Skip to content

'I'm super Inuk': Nunavut singer Terry Uyarak releases songs in Inuktitut

The 14-track collection weaves together songs with storytelling interludes
20201111101116-5fac00fe641ac5c0b1cbc049jpeg
Singer-songwriter Terry Uyarak from Igloolik, Nunavut, is shown in a handout photo. His debut album is called "Nunarjua Isulinginniani," or "Before the World Ends." THE CANADIAN PRESS/HO-Jennifer Lane

IQALUIT, Nunavut — Terry Uyarak hums all the time.

Whether sledding with his dog team across the frozen ocean north of the Arctic Circle or driving his snowmobile over a land in darkness, the self-taught singer-songwriter says he's "always thinking about music."

"I hear music everywhere," a soft-spoken Uyarak said in a phone interview from his home in Igloolik, Nunavut, off northern Baffin Island, about 2,700 kilometres north of Montreal.

It was only last year that Uyarak's friends finally persuaded him to share that music beyond his snowmobile and dog sled. 

His debut collection called "Nunarjua Isulinginniani," or "Before the World Ends," came out Oct. 30 and is available on all music-streaming platforms.

"I thought maybe I could try. Even if it's not that good, I'll still have an album to tell my children about one day, to inspire them that they can do anything if they choose to. That's when I really started writing," Uyarak said. 

The 14-track collection weaves together songs with storytelling interludes by Igoolik elder Simon Qamaniq. It also mixes Uyarak's acoustic guitar melodies with his own recordings of sounds, including his dog team howling and winter winds sweeping across the tundra.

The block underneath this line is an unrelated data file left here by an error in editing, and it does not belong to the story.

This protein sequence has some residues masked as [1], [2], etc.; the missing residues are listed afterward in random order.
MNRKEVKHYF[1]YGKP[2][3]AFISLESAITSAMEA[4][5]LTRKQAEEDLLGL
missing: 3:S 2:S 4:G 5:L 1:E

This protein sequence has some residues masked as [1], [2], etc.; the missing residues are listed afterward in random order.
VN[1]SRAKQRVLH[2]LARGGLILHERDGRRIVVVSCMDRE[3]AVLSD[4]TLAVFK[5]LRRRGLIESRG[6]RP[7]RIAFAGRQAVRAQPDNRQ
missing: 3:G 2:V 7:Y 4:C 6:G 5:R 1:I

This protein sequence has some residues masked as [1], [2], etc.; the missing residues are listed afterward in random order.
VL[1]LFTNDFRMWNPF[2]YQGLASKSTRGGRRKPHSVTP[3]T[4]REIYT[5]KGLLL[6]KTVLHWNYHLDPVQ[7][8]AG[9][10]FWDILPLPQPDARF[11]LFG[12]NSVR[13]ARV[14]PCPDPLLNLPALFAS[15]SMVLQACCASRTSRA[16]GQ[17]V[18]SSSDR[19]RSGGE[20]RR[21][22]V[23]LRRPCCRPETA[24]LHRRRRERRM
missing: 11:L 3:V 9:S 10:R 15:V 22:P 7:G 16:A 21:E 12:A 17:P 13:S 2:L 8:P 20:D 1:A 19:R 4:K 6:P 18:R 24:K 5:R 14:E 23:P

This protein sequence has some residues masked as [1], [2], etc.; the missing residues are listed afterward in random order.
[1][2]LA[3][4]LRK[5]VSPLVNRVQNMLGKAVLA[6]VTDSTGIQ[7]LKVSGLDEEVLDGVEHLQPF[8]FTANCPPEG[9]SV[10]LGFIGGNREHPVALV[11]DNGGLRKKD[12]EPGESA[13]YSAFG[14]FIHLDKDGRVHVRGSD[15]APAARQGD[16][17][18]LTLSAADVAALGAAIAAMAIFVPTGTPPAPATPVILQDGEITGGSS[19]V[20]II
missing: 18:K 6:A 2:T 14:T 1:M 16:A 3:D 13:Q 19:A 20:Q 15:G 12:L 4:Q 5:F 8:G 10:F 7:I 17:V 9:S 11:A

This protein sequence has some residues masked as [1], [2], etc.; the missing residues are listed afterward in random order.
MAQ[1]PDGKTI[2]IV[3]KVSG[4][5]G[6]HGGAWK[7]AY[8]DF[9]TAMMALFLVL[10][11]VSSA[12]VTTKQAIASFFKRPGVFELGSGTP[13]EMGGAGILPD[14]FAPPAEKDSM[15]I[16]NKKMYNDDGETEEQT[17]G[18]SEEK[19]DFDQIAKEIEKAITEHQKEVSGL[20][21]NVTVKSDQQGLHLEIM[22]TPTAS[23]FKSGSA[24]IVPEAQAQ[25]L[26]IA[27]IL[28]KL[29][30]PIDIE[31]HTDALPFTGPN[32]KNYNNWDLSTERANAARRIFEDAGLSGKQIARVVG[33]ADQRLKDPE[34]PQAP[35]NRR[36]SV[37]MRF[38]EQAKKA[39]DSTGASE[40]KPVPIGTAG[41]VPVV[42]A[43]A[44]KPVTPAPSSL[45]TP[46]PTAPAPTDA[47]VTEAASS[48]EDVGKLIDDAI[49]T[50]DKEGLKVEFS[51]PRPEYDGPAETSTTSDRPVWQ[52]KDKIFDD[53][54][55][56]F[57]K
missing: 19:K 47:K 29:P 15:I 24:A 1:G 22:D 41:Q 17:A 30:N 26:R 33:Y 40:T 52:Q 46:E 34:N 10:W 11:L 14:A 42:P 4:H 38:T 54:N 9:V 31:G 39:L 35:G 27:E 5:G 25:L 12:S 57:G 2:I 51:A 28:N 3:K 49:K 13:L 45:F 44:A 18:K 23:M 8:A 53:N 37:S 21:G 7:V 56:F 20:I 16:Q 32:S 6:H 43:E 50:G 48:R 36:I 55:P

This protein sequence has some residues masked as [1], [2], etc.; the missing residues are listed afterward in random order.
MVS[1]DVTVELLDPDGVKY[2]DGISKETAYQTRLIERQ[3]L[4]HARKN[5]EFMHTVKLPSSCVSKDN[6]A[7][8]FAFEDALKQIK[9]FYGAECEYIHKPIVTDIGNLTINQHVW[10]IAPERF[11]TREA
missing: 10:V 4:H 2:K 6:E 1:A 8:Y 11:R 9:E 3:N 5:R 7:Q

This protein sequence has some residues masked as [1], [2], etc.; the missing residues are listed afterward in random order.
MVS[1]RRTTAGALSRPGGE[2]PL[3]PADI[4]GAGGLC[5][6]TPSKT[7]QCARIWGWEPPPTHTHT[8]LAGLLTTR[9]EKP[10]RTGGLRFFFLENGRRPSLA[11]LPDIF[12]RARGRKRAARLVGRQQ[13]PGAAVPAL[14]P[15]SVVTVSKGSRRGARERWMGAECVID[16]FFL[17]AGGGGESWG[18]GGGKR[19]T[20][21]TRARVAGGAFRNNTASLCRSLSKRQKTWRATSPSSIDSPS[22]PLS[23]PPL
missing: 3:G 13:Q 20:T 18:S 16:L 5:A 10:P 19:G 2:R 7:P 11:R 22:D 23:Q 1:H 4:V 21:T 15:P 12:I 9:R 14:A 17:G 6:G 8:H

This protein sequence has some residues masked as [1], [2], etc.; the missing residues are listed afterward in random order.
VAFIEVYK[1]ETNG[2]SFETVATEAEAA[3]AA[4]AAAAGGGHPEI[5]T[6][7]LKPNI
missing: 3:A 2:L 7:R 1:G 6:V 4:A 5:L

The songs, which are entirely in Inuktitut, also feature Becky Han, Celina Kalluk and Riit, all Nunavut artists. 

Uyarak did his recording at Aakuluk Music's Iqaluit studio, a refurbished garage insulated on the inside with caribou, muskox, seal and polar bear skins for soundproofing.

He said the title is a reference to "the sensitive time" Nunavut faces during the pandemic, but is also a reflection of his own dreams.

"It feels like we are right on the edge. At the same time ... if I can make a CD before I die or before the world ends, I can at least inspire someone."  

The collection is also meant as a message to young Inuit to remember where they came from, Uyarak said.

"[Inuit] went through so much change with our parents and our grandparents, especially with being completely nomadic to our lifestyle now. If I could send a message to people, it would be that we go back a bit to our roots and tell each other that we can overcome any situation.

"Today, more than ever, we need to share our love with each other."

Uyarak said he is digging into his own family history and spent "countless hours" learning stories from his late grandmother.

"I'm super Inuk, living in the modern era. I have always been proud of our ancestors, how they lived a very extreme lifestyle, but took the time to laugh at night when they settled after long hours of hunting."

Uyarak said there was a point where he stopped playing music altogether. In 2012, he lost his best friend Solomon Uyarasuk, who hanged himself while in custody in an RCMP cell. Uyarasuk had introduced Uyarak to guitar. 

"I didn't have any more motivation to play. I ended up getting back to it when my friends kept pushing me. I'm relearning again, I guess."

The song "Anuri," featuring Riit, was written by Uyarasuk and Uyarak dedicates it to him.

"We got through happy times and hard times and loving times. They're all necessary for life." 

This report by The Canadian Press was first published Nov. 13, 2020.

---

This story was produced with the financial assistance of the Facebook and Canadian Press News Fellowship.

 

 

Emma Tranter, The Canadian Press





Comments